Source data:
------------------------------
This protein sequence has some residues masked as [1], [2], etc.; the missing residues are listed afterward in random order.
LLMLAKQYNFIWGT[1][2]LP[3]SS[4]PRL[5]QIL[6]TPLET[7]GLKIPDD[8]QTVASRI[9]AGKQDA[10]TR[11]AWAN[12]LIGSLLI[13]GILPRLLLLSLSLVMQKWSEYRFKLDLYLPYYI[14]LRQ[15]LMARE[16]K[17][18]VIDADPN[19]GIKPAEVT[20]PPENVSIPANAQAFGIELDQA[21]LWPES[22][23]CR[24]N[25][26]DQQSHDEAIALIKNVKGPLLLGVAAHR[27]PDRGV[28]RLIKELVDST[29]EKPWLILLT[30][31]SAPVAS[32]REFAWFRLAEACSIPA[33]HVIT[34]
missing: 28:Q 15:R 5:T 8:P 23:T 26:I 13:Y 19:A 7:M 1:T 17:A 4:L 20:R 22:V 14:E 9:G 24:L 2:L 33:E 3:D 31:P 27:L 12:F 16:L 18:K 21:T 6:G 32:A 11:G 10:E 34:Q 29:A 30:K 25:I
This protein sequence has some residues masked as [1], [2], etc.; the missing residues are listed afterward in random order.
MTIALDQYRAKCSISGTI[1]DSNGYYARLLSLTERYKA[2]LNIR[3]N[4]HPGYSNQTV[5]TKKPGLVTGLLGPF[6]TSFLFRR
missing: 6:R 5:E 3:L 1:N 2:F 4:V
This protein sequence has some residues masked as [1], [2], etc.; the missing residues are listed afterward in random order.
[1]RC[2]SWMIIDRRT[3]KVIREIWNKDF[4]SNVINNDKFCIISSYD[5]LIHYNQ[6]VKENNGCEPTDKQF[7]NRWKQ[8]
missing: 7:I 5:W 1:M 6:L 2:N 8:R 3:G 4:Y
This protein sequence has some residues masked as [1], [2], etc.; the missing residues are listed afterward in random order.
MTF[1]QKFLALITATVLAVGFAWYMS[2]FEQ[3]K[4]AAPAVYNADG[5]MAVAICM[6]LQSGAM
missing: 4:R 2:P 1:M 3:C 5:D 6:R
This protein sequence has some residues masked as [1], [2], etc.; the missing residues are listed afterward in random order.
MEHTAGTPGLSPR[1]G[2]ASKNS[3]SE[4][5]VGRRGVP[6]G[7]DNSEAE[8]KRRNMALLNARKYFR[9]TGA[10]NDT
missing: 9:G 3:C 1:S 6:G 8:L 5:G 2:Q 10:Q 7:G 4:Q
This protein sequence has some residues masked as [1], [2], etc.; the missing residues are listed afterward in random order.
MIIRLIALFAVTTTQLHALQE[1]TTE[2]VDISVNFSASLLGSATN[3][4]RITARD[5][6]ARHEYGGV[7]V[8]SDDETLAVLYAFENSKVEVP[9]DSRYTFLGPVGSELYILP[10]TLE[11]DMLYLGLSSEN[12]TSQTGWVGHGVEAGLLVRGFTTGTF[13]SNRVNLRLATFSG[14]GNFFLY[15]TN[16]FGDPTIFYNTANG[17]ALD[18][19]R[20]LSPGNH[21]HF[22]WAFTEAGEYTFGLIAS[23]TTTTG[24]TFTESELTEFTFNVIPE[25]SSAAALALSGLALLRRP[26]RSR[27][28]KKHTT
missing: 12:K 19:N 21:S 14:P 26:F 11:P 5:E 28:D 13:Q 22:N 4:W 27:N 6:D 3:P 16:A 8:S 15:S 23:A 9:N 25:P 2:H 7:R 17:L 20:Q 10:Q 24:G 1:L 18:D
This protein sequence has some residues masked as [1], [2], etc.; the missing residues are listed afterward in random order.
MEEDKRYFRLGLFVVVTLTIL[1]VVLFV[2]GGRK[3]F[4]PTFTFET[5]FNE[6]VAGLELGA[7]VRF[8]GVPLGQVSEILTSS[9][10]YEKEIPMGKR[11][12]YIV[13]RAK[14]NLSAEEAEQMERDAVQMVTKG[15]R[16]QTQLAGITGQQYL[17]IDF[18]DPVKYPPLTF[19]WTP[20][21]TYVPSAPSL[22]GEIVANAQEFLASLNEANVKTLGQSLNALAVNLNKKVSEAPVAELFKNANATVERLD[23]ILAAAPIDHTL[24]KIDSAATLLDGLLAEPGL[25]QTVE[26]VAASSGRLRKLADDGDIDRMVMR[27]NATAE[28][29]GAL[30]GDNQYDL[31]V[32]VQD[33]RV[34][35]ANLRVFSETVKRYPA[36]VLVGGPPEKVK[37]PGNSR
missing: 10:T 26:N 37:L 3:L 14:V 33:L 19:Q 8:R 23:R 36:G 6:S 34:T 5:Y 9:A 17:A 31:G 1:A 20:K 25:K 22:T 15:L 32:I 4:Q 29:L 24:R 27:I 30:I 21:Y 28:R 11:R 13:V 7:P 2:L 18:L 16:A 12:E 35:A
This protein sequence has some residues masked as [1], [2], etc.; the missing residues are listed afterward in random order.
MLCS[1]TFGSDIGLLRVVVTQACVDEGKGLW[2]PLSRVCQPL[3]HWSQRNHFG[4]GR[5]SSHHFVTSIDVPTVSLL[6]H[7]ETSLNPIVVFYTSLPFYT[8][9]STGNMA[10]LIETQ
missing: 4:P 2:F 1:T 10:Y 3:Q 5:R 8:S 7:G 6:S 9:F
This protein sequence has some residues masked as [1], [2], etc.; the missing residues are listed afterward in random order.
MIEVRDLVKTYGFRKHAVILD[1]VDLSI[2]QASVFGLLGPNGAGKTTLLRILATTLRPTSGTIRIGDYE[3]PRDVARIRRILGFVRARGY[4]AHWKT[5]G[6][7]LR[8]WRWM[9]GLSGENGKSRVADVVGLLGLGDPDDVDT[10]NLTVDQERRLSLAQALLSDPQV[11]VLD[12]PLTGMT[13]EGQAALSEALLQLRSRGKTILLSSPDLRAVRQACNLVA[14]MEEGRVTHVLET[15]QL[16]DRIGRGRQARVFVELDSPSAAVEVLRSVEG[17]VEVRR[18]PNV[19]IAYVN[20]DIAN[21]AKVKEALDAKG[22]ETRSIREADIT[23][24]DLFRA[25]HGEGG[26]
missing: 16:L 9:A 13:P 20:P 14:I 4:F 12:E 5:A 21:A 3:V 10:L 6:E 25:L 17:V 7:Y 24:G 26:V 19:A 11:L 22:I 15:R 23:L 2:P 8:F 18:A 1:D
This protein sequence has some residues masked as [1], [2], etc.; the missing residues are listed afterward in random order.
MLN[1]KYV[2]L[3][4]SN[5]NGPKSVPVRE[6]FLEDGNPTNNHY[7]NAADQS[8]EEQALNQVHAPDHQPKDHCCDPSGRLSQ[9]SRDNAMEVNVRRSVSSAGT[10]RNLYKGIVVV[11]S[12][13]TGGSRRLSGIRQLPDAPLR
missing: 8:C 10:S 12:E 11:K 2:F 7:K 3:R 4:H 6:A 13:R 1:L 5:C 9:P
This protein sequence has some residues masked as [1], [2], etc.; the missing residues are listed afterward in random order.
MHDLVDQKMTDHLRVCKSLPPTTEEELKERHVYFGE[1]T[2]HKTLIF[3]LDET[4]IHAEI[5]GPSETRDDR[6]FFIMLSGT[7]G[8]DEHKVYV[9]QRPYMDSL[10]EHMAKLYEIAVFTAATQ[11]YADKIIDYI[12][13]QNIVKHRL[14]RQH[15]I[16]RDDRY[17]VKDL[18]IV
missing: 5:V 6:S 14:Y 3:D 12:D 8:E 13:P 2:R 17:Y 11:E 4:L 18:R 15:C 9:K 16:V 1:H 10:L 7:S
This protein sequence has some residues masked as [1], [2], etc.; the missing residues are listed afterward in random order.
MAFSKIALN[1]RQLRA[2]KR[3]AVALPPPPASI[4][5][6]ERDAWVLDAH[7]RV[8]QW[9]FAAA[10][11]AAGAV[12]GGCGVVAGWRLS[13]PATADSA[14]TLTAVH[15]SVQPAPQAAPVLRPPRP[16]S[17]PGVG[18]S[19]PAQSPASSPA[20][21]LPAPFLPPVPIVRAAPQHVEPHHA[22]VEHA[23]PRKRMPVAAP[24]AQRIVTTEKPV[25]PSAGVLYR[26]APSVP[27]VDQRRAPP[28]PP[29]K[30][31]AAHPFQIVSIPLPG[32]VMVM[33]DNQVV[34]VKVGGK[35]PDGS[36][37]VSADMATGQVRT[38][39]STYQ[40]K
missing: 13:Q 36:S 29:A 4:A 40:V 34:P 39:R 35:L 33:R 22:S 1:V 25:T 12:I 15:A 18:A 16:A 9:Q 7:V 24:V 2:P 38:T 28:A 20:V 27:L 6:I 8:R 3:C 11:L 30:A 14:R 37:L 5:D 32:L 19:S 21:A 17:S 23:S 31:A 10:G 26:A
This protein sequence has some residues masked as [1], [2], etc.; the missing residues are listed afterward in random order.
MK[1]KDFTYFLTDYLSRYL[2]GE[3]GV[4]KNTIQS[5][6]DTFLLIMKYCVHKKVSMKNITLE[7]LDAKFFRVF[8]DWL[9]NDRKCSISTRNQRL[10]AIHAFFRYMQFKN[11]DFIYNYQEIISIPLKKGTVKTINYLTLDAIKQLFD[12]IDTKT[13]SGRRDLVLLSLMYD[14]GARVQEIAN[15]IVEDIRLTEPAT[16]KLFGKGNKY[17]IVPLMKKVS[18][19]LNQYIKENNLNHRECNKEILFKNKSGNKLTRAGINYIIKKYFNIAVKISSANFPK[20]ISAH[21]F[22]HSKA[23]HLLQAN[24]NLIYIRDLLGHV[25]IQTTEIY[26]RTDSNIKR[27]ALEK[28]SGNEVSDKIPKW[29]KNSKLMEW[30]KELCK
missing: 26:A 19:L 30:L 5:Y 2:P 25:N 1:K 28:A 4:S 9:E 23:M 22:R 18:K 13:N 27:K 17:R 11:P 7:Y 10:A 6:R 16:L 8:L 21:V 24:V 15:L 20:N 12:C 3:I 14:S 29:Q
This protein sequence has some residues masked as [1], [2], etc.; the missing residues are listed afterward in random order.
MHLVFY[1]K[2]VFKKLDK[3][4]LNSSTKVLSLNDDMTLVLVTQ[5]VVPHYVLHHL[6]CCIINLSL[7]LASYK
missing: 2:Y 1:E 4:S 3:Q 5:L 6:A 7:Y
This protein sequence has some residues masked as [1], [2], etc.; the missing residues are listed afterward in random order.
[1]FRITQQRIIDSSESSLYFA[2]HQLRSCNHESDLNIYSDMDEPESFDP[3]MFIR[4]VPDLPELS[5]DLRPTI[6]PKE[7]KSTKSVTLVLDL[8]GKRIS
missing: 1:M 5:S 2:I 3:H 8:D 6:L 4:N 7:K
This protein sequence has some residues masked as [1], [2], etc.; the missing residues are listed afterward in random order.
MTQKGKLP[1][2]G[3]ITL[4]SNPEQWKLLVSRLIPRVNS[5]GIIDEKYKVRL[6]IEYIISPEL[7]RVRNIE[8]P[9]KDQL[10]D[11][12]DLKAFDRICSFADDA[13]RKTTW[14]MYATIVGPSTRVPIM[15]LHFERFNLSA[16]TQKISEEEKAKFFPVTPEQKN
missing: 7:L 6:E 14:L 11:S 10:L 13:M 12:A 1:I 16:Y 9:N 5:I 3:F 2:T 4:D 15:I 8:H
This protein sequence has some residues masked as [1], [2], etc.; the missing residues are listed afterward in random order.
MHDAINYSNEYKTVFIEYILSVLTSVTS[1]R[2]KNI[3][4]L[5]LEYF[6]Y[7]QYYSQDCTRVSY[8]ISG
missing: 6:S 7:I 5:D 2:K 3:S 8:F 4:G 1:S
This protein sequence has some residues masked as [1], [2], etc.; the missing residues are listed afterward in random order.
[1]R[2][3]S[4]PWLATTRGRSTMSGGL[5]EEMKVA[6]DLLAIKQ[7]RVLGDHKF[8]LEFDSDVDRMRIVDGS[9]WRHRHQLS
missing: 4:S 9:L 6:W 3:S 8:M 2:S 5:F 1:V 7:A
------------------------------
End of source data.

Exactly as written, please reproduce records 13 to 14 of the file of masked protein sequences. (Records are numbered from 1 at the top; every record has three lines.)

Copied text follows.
This protein sequence has some residues masked as [1], [2], etc.; the missing residues are listed afterward in random order.
MK[1]KDFTYFLTDYLSRYL[2]GE[3]GV[4]KNTIQS[5][6]DTFLLIMKYCVHKKVSMKNITLE[7]LDAKFFRVF[8]DWL[9]NDRKCSISTRNQRL[10]AIHAFFRYMQFKN[11]DFIYNYQEIISIPLKKGTVKTINYLTLDAIKQLFD[12]IDTKT[13]SGRRDLVLLSLMYD[14]GARVQEIAN[15]IVEDIRLTEPAT[16]KLFGKGNKY[17]IVPLMKKVS[18][19]LNQYIKENNLNHRECNKEILFKNKSGNKLTRAGINYIIKKYFNIAVKISSANFPK[20]ISAH[21]F[22]HSKA[23]HLLQAN[24]NLIYIRDLLGHV[25]IQTTEIY[26]RTDSNIKR[27]ALEK[28]SGNEVSDKIPKW[29]KNSKLMEW[30]KELCK
missing: 26:A 19:L 30:L 5:Y 2:P 25:N 1:K 28:A 4:S 9:E 23:M 22:R 18:K 13:N 27:K 17:R 11:P 7:Y 10:A 6:R 16:L 8:L 21:V 24:V 15:L 20:N 12:C 3:I 14:S 29:Q
This protein sequence has some residues masked as [1], [2], etc.; the missing residues are listed afterward in random order.
MHLVFY[1]K[2]VFKKLDK[3][4]LNSSTKVLSLNDDMTLVLVTQ[5]VVPHYVLHHL[6]CCIINLSL[7]LASYK
missing: 2:Y 1:E 4:S 3:Q 5:L 6:A 7:Y